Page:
‘Small Fry,’ the Story of Silicon Valley’s Poor Little Rich Girl

Although he certainly never molested Lisa, the atmosphere she describes feels hostile and dangerous. One wonders whether his unconventional behavior was titillating or whether he was just so socially tone-deaf that he didn’t see anything wrong with it. In one disturbing scene, he made out with his wife in front of Lisa, theatrically groaning with lust, pawing at Laurene’s breasts and reaching under her skirt. When Lisa attempted to leave, he admonished her, “This is a family moment. You need to make more of an effort to be part of this family.”

Jobs was quick to diminish the accomplishments of others — especially those who had enjoyed more privilege than he had. He was particularly dismissive of formal education. This is surely why Lisa was so determined to go to Harvard. Once she was accepted (a scene in the admissions office makes it fairly clear that her illustrious father played a greater role in that decision than her grades, test scores, or debate team trophy), Jobs paid through her junior year, then stopped. Lisa was forced to beg for financial aid (as you can imagine, given her father’s net worth, there was none to be had), before kind neighbors agreed to pay for her. Many years later, spurred on by a chastising letter from Chrisann, Jobs paid them back.

Whether it’s due to a sort of schadenfreude or our pleasure in watching the great fall from glory, Small Fry is irresistible. After all, Jobs remains such an iconic, yet enigmatic, symbol of technology and entrepreneurship. The book confirms our hopes that such a great man of business must have been deficient in other areas. Yet, even as Brennan-Jobs captures the perceptions and logic of her younger self, she eschews the resentment her readers feel on her behalf. Visiting him a month before his death, she listens to his insistent apologies; and she regrets, almost philosophically, that they never had the friendship they might have had.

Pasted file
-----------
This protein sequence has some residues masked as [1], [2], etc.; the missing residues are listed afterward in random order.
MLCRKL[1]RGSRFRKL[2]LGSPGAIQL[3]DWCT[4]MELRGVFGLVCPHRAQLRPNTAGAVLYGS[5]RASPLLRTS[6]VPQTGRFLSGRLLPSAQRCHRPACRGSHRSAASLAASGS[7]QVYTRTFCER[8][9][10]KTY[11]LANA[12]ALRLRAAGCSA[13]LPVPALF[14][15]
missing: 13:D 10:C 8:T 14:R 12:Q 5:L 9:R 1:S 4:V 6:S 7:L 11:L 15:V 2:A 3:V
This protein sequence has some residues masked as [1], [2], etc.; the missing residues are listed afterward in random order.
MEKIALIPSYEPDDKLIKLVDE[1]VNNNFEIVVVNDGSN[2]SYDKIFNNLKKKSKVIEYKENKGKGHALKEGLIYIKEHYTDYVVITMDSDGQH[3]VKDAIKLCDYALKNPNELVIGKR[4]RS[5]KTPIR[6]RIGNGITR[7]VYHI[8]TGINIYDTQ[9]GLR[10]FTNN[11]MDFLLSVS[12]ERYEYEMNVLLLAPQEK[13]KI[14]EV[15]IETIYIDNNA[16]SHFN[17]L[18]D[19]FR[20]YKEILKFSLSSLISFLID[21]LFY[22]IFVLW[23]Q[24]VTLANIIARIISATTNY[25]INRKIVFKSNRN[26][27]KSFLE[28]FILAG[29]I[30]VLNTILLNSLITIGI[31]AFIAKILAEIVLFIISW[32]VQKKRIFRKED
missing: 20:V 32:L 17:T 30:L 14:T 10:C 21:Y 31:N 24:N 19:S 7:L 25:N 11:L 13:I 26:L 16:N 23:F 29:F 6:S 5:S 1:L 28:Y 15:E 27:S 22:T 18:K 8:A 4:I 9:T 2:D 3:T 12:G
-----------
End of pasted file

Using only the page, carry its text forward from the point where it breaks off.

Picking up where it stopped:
Brennan-Jobs has such a forgiving attitude that you can’t help but wonder if — independent, successful and now 40 years old — she still maintains the misplaced adoration for her father she had as a child. Meanwhile, her father’s neglect and abuses are spelled out in unflinching detail in Small Fry. In fact, her stepmother, half-siblings, and aunt have publicly stated that the book “differs dramatically from our memories of those times,” and that “the portrayal of Steve is not the husband and father we knew.”

The New York Times recently published a profile of Brennan-Jobs. In it, she expressed concern that Small Fry might not present a fair picture of her father. “Have I failed in fully representing the dearness and the pleasure? The dearness of my father, and the outrageous pleasure of being with him when he was in good form?”

If that was indeed her goal, then she failed miserably. After reading Small Fry, you may think of many new ways to describe Steve Jobs. But the words “dearness” and “pleasure” won’t be among them.

However, if writing a powerful and truly compelling memoir of a most unusual upbringing — that happens to shine new light on a public figure — was her goal, Brennan-Jobs succeeds splendidly.


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